Automated Manufacturing of High Performance Nanofluidic Separation Devices

Award Information
Agency:
Department of Health and Human Services
Branch
n/a
Amount:
$379,836.00
Award Year:
2009
Program:
SBIR
Phase:
Phase I
Contract:
1R43RR025255-01A1
Agency Tracking Number:
RR025255
Solicitation Year:
2009
Solicitation Topic Code:
n/a
Solicitation Number:
PHS2009-2
Small Business Information
CORSOLUTIONS, LLC
CORSOLUTIONS, LLC, 622 SCOFIELD RD, GROTON, NY, 13073
Hubzone Owned:
Y
Socially and Economically Disadvantaged:
N
Woman Owned:
Y
Duns:
792034055
Principal Investigator:
COLLEEN VANPELT
(607) 533-4885
CVANPELT@MYCORSOLUTIONS.COM
Business Contact:
COLLEEN VAN
(607) 533-4885
Research Institution:
n/a
Abstract
DESCRIPTION (provided by applicant): Nano-liquid chromatography (nanoLC) can resolve highly complex, otherwise intractable biological mixtures, and offer high sensitivity due to its enhanced resolving power. As a result when coupled to mass spectrometry, nanoLC can address complex proteomic problems such as molecular interactions, ion structures, quantitation, and kinetics. Consequently nanoLC is a necessity for biological laboratories. But unfortunately the technique is alarmingly underutilized as it suffers from limitations including reproducibility issues created by column bed inconsistencies, difficulty making nano-fluidic connections, difficulty troubleshooting system malfunctions, and the technique is labor intensive. CorSolutions is developing a robust, user-friendly, plug- and-play nano-LC electrospray device that will address all of the limitations of the nanoLC technique, except for the irreproducible column performance issues. These column-to-column inconsistencies arise from particle packing variations within the packed beds introduced during manufacturing, which result in performance variations and therefore limit the technology from pervasive use in the biological and clinical diagnostic fields. CorSolutions will develop automated column packing and automated, optical packed-bed inspection technology for manufacturing packed columns for nanofluidic applications. This technology will allow for both automated manufacture and subsequent inspection of the columns produced. The inspection technology will monitor light transmission through a column bed, detecting any inconsistencies in particle packing such as voids. This approach will offer consistently packed columns with reproducible column performance. Furthermore this manufacturing approach will reduce the cost of nanoLC columns, as extensive quality control testing will no longer be required. Reproducible column performance and lower column cost, together with the plug-and-play nanoLC system CorSolutions is developing, will dramatically reduce the complexity of nanoLC, allowing pervasive use of the technology. Also, this manufacturing approach, which could offer inexpensive, one-time use columns, may allow for nanoLC to enter the field of clinical diagnostics. The goals of the Phase I SBIR will be to first construct an automated column packing prototype, which will create columns with reproducibly packed beds and will contain an integrated photoelectric sensor to terminate the packing process when the column bed reaches a desired length. The second goal will be to construct an automated optical packed bed inspection prototype with pattern recognition software to identify bed defects. The final goal is to evaluate the prototypes by assessing column quality. This will include manufacturing 30 columns, assessing inter- and intra-column performance variables, and comparing the data to that of commercial columns. Our long term objective is to provide a novel approach for the manufacture of reproducibly performing, low cost nanofluidic columns. This will allow nanoLC to become an integral part of biological laboratories, and allow biologists to benefit from its highly informative data. PUBLIC HEALTH RELEVANCE: Nano-liquid chromatography mass spectrometry (nanoLC/MS) is a powerful technique for proteomic and glycomic studies which is able to not only identify proteins and glycans from very complex mixtures, but is also able to structurally characterize differences between the components, which is particularly important for post-translational modifications. However, nanofluidic technologies have been slow to commercialize due to lack of advanced and cost effective manufacturing approaches. Furthermore the existing manufacturing processes have not allowed for consistent column-to-column performance in conventional nanoLC, which is serving as a barrier to widespread acceptance of the technique. Therefore technology development allowing for the manufacture of columns with enhanced, reproducible performance as well as reduced column cost, will permit the powerful nanoLC technique to infiltrate all biological laboratories, which could enable scientific discoveries and greater understanding of complex biological systems.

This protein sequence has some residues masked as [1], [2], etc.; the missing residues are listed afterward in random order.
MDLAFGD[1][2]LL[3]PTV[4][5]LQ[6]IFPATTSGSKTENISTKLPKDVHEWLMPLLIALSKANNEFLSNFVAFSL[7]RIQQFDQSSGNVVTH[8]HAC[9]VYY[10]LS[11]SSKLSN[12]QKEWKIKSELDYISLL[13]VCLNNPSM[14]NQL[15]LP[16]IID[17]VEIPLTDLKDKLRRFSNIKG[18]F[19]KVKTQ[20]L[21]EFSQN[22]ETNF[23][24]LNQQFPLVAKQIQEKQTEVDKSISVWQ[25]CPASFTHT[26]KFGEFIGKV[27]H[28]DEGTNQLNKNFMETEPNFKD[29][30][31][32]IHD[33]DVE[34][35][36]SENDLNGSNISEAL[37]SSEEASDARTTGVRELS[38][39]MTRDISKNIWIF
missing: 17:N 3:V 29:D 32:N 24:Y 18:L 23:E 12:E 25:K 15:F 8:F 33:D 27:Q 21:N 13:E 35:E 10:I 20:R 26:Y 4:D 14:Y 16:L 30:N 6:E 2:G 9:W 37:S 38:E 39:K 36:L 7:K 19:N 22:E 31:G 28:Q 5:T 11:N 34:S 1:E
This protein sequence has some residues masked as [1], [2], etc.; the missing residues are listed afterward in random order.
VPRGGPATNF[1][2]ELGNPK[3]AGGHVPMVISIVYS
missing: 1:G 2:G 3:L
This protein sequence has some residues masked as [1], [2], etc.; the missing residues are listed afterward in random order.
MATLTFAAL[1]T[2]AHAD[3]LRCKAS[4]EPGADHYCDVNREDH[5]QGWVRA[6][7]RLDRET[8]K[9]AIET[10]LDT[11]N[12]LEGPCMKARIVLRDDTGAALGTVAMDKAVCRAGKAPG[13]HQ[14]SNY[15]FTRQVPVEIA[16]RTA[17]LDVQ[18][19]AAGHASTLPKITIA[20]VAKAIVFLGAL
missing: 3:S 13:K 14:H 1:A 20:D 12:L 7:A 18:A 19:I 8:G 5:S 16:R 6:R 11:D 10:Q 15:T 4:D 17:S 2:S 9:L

* information listed above is at the time of submission.

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